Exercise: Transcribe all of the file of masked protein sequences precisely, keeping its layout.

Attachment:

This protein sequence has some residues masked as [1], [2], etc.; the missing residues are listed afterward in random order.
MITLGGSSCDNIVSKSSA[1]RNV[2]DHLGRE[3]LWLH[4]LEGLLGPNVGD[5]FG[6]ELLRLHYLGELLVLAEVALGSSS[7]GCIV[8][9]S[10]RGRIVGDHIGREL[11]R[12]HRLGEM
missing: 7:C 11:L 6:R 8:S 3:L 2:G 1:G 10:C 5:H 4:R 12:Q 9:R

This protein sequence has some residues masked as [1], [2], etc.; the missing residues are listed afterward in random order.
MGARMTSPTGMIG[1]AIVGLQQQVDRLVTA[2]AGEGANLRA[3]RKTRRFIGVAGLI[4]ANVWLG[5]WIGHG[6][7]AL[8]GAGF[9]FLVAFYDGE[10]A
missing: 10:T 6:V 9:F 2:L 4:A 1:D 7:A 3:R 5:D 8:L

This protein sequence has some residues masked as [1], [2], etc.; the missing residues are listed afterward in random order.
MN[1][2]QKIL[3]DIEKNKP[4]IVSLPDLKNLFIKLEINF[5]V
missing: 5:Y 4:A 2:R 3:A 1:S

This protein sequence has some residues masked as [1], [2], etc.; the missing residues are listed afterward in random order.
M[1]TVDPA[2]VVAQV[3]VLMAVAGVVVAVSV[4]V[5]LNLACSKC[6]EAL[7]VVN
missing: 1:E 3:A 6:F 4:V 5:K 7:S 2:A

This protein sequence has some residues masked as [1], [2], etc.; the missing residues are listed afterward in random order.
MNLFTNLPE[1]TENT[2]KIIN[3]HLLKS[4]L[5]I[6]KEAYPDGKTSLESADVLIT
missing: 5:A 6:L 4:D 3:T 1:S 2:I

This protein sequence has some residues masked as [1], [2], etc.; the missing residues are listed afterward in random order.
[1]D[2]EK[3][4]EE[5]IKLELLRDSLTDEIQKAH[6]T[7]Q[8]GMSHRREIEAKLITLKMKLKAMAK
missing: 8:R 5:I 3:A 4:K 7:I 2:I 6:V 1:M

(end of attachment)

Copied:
This protein sequence has some residues masked as [1], [2], etc.; the missing residues are listed afterward in random order.
MITLGGSSCDNIVSKSSA[1]RNV[2]DHLGRE[3]LWLH[4]LEGLLGPNVGD[5]FG[6]ELLRLHYLGELLVLAEVALGSSS[7]GCIV[8][9]S[10]RGRIVGDHIGREL[11]R[12]HRLGEM
missing: 7:C 11:L 6:R 8:S 3:L 2:G 1:G 10:C 5:H 4:R 12:Q 9:R

This protein sequence has some residues masked as [1], [2], etc.; the missing residues are listed afterward in random order.
MGARMTSPTGMIG[1]AIVGLQQQVDRLVTA[2]AGEGANLRA[3]RKTRRFIGVAGLI[4]ANVWLG[5]WIGHG[6][7]AL[8]GAGF[9]FLVAFYDGE[10]A
missing: 10:T 6:V 9:F 2:L 4:A 1:D 7:A 3:R 5:D 8:L

This protein sequence has some residues masked as [1], [2], etc.; the missing residues are listed afterward in random order.
MN[1][2]QKIL[3]DIEKNKP[4]IVSLPDLKNLFIKLEINF[5]V
missing: 5:Y 4:A 2:R 3:A 1:S

This protein sequence has some residues masked as [1], [2], etc.; the missing residues are listed afterward in random order.
M[1]TVDPA[2]VVAQV[3]VLMAVAGVVVAVSV[4]V[5]LNLACSKC[6]EAL[7]VVN
missing: 1:E 3:A 6:F 4:V 5:K 7:S 2:A

This protein sequence has some residues masked as [1], [2], etc.; the missing residues are listed afterward in random order.
MNLFTNLPE[1]TENT[2]KIIN[3]HLLKS[4]L[5]I[6]KEAYPDGKTSLESADVLIT
missing: 5:A 6:L 4:D 3:T 1:S 2:I

This protein sequence has some residues masked as [1], [2], etc.; the missing residues are listed afterward in random order.
[1]D[2]EK[3][4]EE[5]IKLELLRDSLTDEIQKAH[6]T[7]Q[8]GMSHRREIEAKLITLKMKLKAMAK
missing: 8:R 5:I 3:A 4:K 7:I 2:I 6:V 1:M